15. Accumulation of chloroplast DNA sequences on the Y chromosome of Silene latifolia

    Czech Academy of Sciences Publication Activity Database

    Kejnovský, Eduard; Kubát, Zdeněk; Hobza, Roman; Lengerová, Martina; Sato, S.; Tabata, S.; Fukui, K.; Matsunaga, S.; Vyskot, Boris

    2006-01-01

    Roč. 128, 1-3 (2006), s. 167-175 ISSN 0016-6707 R&D Projects: GA ČR(CZ) GA204/05/2097; GA ČR(CZ) GD204/05/H505; GA AV ČR(CZ) 1QS500040507 Institutional research plan: CEZ:AV0Z50040507 Keywords : accumulation * chloroplast DNA * Y chromosome Subject RIV: BO - Biophysics Impact factor: 1.492, year: 2006

  16. Purifying Selection Maintains Dosage-Sensitive Genes during Degeneration of the Threespine Stickleback Y Chromosome

    Science.gov (United States)

    White, Michael A.; Kitano, Jun; Peichel, Catherine L.

    2015-01-01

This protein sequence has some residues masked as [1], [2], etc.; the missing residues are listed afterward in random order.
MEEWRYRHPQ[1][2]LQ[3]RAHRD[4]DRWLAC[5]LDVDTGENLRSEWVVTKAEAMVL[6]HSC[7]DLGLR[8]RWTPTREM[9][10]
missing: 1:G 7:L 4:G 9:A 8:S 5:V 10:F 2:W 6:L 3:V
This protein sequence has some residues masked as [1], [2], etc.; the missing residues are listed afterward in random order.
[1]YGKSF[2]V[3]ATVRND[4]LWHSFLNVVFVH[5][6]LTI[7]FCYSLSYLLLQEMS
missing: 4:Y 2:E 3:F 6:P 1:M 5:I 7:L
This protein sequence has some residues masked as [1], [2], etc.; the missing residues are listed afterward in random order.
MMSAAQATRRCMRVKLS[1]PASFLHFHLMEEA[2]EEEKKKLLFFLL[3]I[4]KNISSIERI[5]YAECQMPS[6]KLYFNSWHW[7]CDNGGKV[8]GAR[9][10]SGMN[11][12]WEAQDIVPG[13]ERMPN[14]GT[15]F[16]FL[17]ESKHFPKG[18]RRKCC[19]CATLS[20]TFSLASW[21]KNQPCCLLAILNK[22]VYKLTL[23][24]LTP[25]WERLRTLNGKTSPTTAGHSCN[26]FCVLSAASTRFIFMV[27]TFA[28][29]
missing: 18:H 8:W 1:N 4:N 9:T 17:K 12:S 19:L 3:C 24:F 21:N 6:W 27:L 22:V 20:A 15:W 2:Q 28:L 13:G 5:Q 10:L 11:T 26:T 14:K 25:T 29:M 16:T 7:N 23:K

Sex chromosomes are subject to unique evolutionary forces that cause suppression of recombination, leading to sequence degeneration and the formation of heteromorphic chromosome pairs (i.e., XY or ZW). Although progress has been made in characterizing the outcomes of these evolutionary processes on vertebrate sex chromosomes, it is still unclear how recombination suppression and sequence divergence typically occur and how gene dosage imbalances are resolved in the heterogametic sex. The threespine stickleback fish (Gasterosteus aculeatus) is a powerful model system to explore vertebrate sex chromosome evolution, as it possesses an XY sex chromosome pair at relatively early stages of differentiation. Using a combination of whole-genome and transcriptome sequencing, we characterized sequence evolution and gene expression across the sex chromosomes. We uncovered two distinct evolutionary strata that correspond with known structural rearrangements on the Y chromosome. In the oldest stratum, only a handful of genes remain, and these genes are under strong purifying selection. By comparing sex-linked gene expression with expression of autosomal orthologs in an outgroup, we show that dosage compensation has not evolved in threespine sticklebacks through upregulation of the X chromosome in males. Instead, in the oldest stratum, the genes that still possess a Y chromosome allele are enriched for genes predicted to be dosage sensitive in mammals and yeast. Our results suggest that dosage imbalances may have been avoided at haploinsufficient genes by retaining function of the Y chromosome allele through strong purifying selection. PMID:25818858